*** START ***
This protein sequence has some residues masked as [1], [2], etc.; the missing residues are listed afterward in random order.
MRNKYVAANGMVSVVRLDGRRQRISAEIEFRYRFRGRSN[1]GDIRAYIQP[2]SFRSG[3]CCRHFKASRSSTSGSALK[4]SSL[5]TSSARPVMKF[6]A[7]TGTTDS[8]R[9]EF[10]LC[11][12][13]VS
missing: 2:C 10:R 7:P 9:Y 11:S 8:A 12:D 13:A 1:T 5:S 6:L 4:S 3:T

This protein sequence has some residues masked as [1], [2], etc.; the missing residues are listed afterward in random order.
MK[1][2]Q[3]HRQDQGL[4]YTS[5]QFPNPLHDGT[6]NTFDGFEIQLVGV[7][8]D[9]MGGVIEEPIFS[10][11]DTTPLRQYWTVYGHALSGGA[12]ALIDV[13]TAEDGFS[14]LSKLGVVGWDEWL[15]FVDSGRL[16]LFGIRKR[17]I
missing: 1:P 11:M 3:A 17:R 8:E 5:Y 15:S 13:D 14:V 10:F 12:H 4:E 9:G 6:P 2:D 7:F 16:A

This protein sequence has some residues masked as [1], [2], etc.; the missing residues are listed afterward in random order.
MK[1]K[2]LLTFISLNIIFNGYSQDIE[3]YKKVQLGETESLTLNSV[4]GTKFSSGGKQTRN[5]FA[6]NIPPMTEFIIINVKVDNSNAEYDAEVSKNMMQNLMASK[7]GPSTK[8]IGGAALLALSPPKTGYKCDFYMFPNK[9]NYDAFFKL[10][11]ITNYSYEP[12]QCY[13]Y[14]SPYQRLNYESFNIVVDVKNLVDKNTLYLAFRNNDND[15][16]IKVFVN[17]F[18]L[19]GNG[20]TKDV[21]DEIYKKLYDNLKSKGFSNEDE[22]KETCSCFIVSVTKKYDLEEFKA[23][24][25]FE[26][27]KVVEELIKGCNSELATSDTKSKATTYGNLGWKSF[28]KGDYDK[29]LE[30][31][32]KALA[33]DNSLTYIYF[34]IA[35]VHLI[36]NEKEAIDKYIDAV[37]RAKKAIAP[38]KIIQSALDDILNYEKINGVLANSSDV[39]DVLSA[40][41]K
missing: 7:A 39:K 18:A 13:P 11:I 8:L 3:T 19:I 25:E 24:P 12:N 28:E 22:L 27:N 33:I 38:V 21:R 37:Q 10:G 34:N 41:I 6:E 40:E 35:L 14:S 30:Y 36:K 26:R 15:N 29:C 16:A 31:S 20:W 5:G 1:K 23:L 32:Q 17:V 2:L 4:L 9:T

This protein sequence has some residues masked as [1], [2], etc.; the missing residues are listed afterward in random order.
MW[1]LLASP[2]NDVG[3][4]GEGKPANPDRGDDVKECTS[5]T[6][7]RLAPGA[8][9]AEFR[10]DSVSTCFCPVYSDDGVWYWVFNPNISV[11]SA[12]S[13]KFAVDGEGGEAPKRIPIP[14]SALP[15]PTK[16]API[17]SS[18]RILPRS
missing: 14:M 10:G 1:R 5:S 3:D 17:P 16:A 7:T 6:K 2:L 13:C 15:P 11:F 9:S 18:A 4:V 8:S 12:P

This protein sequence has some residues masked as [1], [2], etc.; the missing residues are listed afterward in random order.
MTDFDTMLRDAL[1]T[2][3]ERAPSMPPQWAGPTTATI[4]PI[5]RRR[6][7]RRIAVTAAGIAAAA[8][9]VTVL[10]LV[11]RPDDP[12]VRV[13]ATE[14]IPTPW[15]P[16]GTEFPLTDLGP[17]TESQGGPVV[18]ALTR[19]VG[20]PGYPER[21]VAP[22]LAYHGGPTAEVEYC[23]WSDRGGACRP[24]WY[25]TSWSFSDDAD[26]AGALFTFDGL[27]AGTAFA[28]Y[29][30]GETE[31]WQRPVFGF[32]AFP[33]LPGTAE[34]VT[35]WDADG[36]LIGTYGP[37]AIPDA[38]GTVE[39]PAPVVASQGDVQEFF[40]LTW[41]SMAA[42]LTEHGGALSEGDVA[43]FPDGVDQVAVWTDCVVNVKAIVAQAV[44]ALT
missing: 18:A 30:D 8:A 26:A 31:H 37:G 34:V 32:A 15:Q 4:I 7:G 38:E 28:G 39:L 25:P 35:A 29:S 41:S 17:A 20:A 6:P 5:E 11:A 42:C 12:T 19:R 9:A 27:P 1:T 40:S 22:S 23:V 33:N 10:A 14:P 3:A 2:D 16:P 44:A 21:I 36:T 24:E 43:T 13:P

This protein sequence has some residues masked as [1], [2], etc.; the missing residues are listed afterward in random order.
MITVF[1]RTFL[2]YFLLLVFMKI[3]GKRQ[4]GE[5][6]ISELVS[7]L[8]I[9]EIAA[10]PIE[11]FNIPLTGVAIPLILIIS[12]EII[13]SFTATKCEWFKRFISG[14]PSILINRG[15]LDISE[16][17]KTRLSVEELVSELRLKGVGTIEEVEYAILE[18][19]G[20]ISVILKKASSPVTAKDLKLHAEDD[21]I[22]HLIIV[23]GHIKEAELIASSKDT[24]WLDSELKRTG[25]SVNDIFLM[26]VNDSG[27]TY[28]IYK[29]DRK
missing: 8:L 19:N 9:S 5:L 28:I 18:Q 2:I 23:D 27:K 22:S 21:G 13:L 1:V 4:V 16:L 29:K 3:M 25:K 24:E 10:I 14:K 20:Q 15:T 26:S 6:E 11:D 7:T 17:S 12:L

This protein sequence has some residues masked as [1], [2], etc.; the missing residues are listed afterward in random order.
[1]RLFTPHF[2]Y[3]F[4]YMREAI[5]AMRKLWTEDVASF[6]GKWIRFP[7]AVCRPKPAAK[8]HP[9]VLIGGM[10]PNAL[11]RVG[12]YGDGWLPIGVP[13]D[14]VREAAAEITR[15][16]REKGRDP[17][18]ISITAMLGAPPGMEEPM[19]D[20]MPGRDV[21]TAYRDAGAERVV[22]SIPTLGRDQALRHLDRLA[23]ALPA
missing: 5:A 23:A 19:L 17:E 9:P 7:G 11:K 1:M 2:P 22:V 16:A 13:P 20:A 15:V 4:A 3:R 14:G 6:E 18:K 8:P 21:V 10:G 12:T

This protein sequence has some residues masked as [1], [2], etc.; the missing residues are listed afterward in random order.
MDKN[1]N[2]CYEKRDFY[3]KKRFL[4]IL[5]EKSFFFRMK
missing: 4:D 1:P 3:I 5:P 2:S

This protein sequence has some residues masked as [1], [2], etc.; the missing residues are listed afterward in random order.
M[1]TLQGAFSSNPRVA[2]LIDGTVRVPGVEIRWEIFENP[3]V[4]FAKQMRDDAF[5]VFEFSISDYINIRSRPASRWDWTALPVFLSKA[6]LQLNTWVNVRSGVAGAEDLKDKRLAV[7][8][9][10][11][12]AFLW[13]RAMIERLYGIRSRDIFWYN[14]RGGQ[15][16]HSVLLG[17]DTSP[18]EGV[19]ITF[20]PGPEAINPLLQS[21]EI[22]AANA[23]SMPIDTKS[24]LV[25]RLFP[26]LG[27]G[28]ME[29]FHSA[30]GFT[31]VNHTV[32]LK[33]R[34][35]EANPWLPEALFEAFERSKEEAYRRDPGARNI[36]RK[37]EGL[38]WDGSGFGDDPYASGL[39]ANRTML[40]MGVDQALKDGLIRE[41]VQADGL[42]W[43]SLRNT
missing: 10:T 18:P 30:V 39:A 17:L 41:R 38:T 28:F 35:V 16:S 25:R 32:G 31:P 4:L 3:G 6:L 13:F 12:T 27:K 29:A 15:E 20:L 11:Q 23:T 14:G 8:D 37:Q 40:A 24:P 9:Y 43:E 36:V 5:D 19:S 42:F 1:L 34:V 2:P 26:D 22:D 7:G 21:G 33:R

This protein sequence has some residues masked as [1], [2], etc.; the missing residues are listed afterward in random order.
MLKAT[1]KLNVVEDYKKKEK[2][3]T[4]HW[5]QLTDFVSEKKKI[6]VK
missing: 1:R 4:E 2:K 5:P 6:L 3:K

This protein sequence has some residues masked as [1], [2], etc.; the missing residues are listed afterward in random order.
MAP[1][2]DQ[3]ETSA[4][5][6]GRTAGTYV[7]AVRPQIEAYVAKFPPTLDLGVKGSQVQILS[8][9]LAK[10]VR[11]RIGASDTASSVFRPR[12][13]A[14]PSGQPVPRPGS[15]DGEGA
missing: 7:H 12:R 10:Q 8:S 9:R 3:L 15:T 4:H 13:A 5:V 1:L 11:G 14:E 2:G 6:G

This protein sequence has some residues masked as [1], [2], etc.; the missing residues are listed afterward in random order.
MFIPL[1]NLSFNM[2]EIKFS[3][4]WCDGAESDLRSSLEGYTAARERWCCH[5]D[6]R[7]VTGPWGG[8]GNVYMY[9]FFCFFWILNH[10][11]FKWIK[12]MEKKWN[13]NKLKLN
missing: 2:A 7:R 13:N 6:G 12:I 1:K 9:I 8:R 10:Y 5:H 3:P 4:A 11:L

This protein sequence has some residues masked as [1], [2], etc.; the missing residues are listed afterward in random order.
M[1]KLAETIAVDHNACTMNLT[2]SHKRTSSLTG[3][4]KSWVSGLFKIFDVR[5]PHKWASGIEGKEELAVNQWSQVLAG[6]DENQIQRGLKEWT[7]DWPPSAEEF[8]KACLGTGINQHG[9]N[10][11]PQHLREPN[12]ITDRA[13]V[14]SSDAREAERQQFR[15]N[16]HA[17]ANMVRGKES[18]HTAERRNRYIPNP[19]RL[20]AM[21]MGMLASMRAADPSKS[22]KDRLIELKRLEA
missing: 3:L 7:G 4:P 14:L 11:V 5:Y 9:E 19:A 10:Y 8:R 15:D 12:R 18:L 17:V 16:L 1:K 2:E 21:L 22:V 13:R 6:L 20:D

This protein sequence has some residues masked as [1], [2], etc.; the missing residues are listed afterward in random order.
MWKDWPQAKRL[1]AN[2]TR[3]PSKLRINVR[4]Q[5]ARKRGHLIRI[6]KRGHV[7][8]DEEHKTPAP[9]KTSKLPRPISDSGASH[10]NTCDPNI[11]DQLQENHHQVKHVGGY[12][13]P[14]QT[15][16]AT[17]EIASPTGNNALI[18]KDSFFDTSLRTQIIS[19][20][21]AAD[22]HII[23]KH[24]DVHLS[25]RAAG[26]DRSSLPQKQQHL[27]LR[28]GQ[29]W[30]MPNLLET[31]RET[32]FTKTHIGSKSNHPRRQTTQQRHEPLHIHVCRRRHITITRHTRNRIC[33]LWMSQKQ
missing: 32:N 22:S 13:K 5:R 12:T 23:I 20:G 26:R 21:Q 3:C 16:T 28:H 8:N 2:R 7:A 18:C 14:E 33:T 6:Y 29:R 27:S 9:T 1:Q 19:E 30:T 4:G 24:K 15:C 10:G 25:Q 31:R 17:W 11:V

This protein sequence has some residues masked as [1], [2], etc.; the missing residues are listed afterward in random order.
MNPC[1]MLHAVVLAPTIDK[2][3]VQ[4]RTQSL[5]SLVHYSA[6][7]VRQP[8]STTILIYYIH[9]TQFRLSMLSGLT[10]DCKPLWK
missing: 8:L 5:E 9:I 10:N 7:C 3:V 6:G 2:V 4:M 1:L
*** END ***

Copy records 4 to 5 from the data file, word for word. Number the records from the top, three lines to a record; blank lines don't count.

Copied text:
This protein sequence has some residues masked as [1], [2], etc.; the missing residues are listed afterward in random order.
MW[1]LLASP[2]NDVG[3][4]GEGKPANPDRGDDVKECTS[5]T[6][7]RLAPGA[8][9]AEFR[10]DSVSTCFCPVYSDDGVWYWVFNPNISV[11]SA[12]S[13]KFAVDGEGGEAPKRIPIP[14]SALP[15]PTK[16]API[17]SS[18]RILPRS
missing: 14:M 10:G 1:R 5:S 3:D 17:P 16:A 7:T 6:K 2:L 13:C 15:P 11:F 9:S 18:A 4:V 8:S 12:P

This protein sequence has some residues masked as [1], [2], etc.; the missing residues are listed afterward in random order.
MTDFDTMLRDAL[1]T[2][3]ERAPSMPPQWAGPTTATI[4]PI[5]RRR[6][7]RRIAVTAAGIAAAA[8][9]VTVL[10]LV[11]RPDDP[12]VRV[13]ATE[14]IPTPW[15]P[16]GTEFPLTDLGP[17]TESQGGPVV[18]ALTR[19]VG[20]PGYPER[21]VAP[22]LAYHGGPTAEVEYC[23]WSDRGGACRP[24]WY[25]TSWSFSDDAD[26]AGALFTFDGL[27]AGTAFA[28]Y[29][30]GETE[31]WQRPVFGF[32]AFP[33]LPGTAE[34]VT[35]WDADG[36]LIGTYGP[37]AIPDA[38]GTVE[39]PAPVVASQGDVQEFF[40]LTW[41]SMAA[42]LTEHGGALSEGDVA[43]FPDGVDQVAVWTDCVVNVKAIVAQAV[44]ALT
missing: 18:A 30:D 8:A 26:A 31:H 37:G 34:V 32:A 15:Q 4:I 7:G 38:E 28:G 39:L 25:P 35:A 29:S 41:S 17:A 20:A 6:P 5:E 11:A 42:C 12:T 19:R 9:A 27:P 1:T 40:S 22:S 23:V 33:N 10:A 14:P 3:A 2:D 16:P 44:A 21:I 36:T 24:E 43:T 13:P